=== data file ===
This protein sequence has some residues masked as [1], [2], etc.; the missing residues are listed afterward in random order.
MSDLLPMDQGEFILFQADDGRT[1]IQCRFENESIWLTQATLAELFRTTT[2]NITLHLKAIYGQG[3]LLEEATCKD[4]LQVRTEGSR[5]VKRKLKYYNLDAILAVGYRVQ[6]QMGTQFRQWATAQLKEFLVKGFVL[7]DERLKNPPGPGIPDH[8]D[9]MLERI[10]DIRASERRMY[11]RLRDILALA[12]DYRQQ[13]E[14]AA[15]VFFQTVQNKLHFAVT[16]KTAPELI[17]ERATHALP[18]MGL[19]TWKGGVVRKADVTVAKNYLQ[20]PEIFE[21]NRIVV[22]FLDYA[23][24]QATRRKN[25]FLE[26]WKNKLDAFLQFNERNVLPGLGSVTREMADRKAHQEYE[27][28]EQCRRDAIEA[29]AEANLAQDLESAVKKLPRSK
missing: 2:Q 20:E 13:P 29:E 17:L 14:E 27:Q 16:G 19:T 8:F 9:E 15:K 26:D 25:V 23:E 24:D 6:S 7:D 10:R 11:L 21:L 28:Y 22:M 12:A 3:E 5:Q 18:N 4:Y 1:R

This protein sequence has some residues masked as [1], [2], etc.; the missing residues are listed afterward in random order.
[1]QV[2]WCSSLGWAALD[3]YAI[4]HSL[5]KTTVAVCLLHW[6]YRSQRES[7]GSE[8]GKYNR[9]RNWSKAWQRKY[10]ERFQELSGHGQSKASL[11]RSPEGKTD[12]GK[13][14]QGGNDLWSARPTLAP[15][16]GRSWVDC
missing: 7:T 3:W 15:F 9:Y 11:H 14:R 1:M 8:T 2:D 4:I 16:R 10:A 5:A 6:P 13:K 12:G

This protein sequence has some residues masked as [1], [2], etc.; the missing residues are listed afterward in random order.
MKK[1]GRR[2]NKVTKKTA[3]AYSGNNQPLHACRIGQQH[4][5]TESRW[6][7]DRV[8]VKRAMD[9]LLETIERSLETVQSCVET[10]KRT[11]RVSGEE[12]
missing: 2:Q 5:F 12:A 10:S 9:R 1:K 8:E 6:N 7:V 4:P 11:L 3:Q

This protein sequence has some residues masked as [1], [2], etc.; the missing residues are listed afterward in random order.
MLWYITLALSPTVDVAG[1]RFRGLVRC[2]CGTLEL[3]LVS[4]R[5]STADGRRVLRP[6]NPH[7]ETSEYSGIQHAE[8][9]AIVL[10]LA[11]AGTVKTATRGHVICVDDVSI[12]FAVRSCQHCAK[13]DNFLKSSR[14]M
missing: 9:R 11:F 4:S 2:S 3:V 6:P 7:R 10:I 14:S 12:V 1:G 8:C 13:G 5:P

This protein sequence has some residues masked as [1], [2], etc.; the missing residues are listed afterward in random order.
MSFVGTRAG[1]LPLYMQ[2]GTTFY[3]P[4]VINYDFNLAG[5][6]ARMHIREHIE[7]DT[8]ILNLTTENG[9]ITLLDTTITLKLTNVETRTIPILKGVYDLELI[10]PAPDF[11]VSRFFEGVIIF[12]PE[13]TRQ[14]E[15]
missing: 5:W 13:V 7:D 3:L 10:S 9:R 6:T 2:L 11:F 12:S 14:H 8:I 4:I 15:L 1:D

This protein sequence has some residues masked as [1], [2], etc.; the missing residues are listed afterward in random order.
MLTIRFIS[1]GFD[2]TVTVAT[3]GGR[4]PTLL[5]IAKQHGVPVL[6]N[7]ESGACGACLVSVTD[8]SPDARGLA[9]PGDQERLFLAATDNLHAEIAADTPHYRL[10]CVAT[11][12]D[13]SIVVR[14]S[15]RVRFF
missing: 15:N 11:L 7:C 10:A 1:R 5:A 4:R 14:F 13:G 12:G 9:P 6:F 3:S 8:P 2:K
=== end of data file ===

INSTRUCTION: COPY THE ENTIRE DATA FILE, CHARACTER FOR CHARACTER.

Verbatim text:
This protein sequence has some residues masked as [1], [2], etc.; the missing residues are listed afterward in random order.
MSDLLPMDQGEFILFQADDGRT[1]IQCRFENESIWLTQATLAELFRTTT[2]NITLHLKAIYGQG[3]LLEEATCKD[4]LQVRTEGSR[5]VKRKLKYYNLDAILAVGYRVQ[6]QMGTQFRQWATAQLKEFLVKGFVL[7]DERLKNPPGPGIPDH[8]D[9]MLERI[10]DIRASERRMY[11]RLRDILALA[12]DYRQQ[13]E[14]AA[15]VFFQTVQNKLHFAVT[16]KTAPELI[17]ERATHALP[18]MGL[19]TWKGGVVRKADVTVAKNYLQ[20]PEIFE[21]NRIVV[22]FLDYA[23][24]QATRRKN[25]FLE[26]WKNKLDAFLQFNERNVLPGLGSVTREMADRKAHQEYE[27][28]EQCRRDAIEA[29]AEANLAQDLESAVKKLPRSK
missing: 2:Q 20:E 13:P 29:E 17:L 14:E 27:Q 16:G 19:T 8:F 9:E 15:K 26:D 25:V 23:E 24:D 6:S 7:D 10:R 11:L 21:L 28:Y 22:M 12:A 3:E 5:Q 18:N 4:Y 1:R

This protein sequence has some residues masked as [1], [2], etc.; the missing residues are listed afterward in random order.
[1]QV[2]WCSSLGWAALD[3]YAI[4]HSL[5]KTTVAVCLLHW[6]YRSQRES[7]GSE[8]GKYNR[9]RNWSKAWQRKY[10]ERFQELSGHGQSKASL[11]RSPEGKTD[12]GK[13][14]QGGNDLWSARPTLAP[15][16]GRSWVDC
missing: 7:T 3:W 15:F 9:Y 11:H 14:R 1:M 8:T 2:D 4:I 16:R 10:A 5:A 6:P 13:K 12:G

This protein sequence has some residues masked as [1], [2], etc.; the missing residues are listed afterward in random order.
MKK[1]GRR[2]NKVTKKTA[3]AYSGNNQPLHACRIGQQH[4][5]TESRW[6][7]DRV[8]VKRAMD[9]LLETIERSLETVQSCVET[10]KRT[11]RVSGEE[12]
missing: 2:Q 5:F 12:A 10:S 9:R 1:K 8:E 6:N 7:V 4:P 11:L 3:Q

This protein sequence has some residues masked as [1], [2], etc.; the missing residues are listed afterward in random order.
MLWYITLALSPTVDVAG[1]RFRGLVRC[2]CGTLEL[3]LVS[4]R[5]STADGRRVLRP[6]NPH[7]ETSEYSGIQHAE[8][9]AIVL[10]LA[11]AGTVKTATRGHVICVDDVSI[12]FAVRSCQHCAK[13]DNFLKSSR[14]M
missing: 9:R 11:F 4:S 2:S 3:V 6:P 7:R 10:I 14:S 12:V 1:G 8:C 13:G 5:P

This protein sequence has some residues masked as [1], [2], etc.; the missing residues are listed afterward in random order.
MSFVGTRAG[1]LPLYMQ[2]GTTFY[3]P[4]VINYDFNLAG[5][6]ARMHIREHIE[7]DT[8]ILNLTTENG[9]ITLLDTTITLKLTNVETRTIPILKGVYDLELI[10]PAPDF[11]VSRFFEGVIIF[12]PE[13]TRQ[14]E[15]
missing: 5:W 13:V 7:D 3:L 10:S 9:R 6:T 2:L 11:F 12:S 14:H 8:I 4:I 15:L 1:D

This protein sequence has some residues masked as [1], [2], etc.; the missing residues are listed afterward in random order.
MLTIRFIS[1]GFD[2]TVTVAT[3]GGR[4]PTLL[5]IAKQHGVPVL[6]N[7]ESGACGACLVSVTD[8]SPDARGLA[9]PGDQERLFLAATDNLHAEIAADTPHYRL[10]CVAT[11][12]D[13]SIVVR[14]S[15]RVRFF
missing: 15:N 11:L 7:C 10:A 1:R 5:A 4:R 14:F 13:G 12:G 9:P 6:F 3:S 8:P 2:K